High-involvement models of working are associated with high levels of worker influence over the work process, such as high levels of control over how to undertake job tasks or involvement in designing work procedures. We have recently published a review of the literature to find out what is known about the conditions that foster the adoption of such high-involvement models. We draw on studies of worker participation in management since the 1950s to explore what explains the dispersion of high-involvement work processes in the private sector.
Concepts and context
The goal of ‘more and better jobs’, central to the European Union’s Lisbon Strategy (devised in 2000), reappeared in Europe 2020, raising the question of how European countries can transform existing jobs and generate more high-quality employment. High-involvement work processes offer one pathway through enhancing the influence that workers have over their work.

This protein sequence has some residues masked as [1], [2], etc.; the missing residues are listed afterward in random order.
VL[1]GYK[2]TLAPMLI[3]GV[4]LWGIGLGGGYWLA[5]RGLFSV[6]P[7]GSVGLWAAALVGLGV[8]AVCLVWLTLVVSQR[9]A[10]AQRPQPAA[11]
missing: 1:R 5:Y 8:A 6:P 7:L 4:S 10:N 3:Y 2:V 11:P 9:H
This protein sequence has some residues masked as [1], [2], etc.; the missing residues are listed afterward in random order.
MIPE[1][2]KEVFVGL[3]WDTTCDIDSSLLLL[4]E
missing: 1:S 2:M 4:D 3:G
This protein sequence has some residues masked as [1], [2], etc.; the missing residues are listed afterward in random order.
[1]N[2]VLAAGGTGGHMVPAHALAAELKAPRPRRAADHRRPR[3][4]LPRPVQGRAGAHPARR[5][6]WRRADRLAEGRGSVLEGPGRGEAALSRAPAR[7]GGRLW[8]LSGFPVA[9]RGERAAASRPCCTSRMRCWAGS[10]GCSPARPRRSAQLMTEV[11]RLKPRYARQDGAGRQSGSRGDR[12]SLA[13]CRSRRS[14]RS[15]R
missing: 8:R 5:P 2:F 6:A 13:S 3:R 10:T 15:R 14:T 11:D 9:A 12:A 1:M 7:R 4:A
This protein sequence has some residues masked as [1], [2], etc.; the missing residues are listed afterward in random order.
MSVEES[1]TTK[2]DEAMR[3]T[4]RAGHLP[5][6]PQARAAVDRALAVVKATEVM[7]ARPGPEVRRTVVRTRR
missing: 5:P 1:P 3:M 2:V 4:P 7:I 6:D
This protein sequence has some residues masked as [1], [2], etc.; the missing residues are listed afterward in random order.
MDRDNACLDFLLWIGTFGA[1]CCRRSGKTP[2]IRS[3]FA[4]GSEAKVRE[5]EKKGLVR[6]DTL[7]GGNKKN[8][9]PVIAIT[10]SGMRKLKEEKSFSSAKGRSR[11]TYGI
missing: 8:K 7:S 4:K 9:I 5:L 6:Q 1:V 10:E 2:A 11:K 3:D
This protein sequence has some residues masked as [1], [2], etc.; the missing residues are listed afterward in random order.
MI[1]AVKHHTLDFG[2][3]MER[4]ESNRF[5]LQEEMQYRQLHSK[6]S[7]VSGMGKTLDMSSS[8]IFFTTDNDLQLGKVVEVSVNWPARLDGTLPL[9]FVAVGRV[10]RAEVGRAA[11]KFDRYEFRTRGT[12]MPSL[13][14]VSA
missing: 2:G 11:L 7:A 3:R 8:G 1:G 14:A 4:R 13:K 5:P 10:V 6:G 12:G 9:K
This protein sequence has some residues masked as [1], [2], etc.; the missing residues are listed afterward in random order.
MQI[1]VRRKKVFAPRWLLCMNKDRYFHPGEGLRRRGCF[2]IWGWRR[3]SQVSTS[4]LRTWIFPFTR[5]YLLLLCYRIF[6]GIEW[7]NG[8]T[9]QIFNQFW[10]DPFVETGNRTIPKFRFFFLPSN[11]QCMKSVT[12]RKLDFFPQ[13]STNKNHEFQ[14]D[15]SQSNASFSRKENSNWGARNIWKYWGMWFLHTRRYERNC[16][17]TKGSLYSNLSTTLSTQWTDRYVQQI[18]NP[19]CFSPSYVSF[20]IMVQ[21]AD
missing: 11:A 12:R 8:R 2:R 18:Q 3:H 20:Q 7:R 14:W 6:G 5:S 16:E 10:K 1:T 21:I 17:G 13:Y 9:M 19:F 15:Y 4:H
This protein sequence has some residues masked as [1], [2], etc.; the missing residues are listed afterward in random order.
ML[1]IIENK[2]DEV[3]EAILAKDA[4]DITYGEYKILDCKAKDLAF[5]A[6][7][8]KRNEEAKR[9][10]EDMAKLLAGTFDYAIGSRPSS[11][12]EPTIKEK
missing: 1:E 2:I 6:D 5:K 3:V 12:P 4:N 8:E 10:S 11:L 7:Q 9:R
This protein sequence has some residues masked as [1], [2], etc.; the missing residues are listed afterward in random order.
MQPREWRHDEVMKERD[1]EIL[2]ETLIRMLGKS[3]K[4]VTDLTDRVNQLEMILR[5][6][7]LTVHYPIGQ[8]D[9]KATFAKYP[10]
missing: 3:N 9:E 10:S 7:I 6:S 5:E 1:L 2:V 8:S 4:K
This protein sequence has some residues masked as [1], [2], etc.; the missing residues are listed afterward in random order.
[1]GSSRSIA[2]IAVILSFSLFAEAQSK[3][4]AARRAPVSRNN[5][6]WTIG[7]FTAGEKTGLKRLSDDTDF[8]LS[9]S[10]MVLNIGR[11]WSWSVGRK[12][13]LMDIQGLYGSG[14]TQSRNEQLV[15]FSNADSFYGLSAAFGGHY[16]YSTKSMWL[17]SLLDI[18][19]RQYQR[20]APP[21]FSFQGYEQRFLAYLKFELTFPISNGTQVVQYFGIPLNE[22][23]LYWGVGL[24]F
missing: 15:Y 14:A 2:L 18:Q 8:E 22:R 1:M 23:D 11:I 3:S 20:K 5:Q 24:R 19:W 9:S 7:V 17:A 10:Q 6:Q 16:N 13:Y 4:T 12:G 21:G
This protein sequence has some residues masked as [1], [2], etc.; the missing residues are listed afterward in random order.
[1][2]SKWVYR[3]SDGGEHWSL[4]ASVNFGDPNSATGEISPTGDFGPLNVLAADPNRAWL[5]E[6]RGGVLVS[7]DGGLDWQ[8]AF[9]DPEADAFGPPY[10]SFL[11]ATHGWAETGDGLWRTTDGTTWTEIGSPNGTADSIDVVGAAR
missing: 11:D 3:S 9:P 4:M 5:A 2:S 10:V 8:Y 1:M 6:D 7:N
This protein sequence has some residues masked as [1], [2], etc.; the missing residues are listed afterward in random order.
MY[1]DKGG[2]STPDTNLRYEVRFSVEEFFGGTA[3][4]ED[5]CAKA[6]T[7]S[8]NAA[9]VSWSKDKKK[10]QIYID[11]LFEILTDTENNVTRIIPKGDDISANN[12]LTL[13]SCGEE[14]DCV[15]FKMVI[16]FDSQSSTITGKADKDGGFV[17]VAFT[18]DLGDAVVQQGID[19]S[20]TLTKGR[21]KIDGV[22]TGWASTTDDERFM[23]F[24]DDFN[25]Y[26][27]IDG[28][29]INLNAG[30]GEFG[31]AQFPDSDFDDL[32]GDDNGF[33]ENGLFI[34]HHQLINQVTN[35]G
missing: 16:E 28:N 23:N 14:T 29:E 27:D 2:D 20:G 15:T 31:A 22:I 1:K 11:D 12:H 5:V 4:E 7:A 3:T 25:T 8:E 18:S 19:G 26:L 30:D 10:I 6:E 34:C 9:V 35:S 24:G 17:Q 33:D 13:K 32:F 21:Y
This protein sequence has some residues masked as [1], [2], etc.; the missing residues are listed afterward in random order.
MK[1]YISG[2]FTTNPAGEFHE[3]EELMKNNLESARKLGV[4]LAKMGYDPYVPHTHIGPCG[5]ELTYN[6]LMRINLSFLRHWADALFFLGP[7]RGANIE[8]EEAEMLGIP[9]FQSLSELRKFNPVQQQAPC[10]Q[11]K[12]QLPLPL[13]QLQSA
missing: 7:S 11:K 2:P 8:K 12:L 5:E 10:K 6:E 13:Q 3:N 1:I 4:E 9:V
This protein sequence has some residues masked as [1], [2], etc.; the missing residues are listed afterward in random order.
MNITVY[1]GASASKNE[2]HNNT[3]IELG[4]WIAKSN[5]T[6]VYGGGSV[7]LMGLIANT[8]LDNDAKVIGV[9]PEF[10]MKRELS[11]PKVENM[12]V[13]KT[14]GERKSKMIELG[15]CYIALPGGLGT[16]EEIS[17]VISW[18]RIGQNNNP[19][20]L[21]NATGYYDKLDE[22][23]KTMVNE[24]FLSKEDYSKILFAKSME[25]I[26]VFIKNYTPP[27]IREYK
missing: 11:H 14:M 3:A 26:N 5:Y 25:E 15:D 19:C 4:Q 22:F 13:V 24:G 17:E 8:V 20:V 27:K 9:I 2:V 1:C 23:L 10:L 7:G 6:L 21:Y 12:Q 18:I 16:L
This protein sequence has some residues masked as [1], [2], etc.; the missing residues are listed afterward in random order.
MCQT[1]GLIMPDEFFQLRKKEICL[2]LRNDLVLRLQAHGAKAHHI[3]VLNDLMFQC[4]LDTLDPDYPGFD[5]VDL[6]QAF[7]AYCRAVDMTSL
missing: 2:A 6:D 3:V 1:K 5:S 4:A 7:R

Several theoretical traditions recognise the scope for control as central to the quality of work, including the German action theory of work psychology and the demand-control model of work strain developed by Karasek and Theorell. The value of greater involvement in decision-making was also emphasized in the theory of sociotechnical systems, developed in the 1950s at the Tavistock Institute. These early studies had a defining influence on European institutions, particularly in Scandinavia and the Netherlands, where major programmes of work reform have been undertaken for almost half a century.
However, across Europe, the incidence of high-involvement working remains patchy. Eurofound’s analysis of the European Working Conditions Survey 2010 found more than one third of workers (38%) in Europe were in ‘low-involvement work organisations’ (low levels of task discretion and low levels of worker influence over work organization). Current trends provide no reassurance that the proportion experiencing high involvement will grow, nor that the major variations across Europe will be easily reduced (the Nordic group is well ahead of others).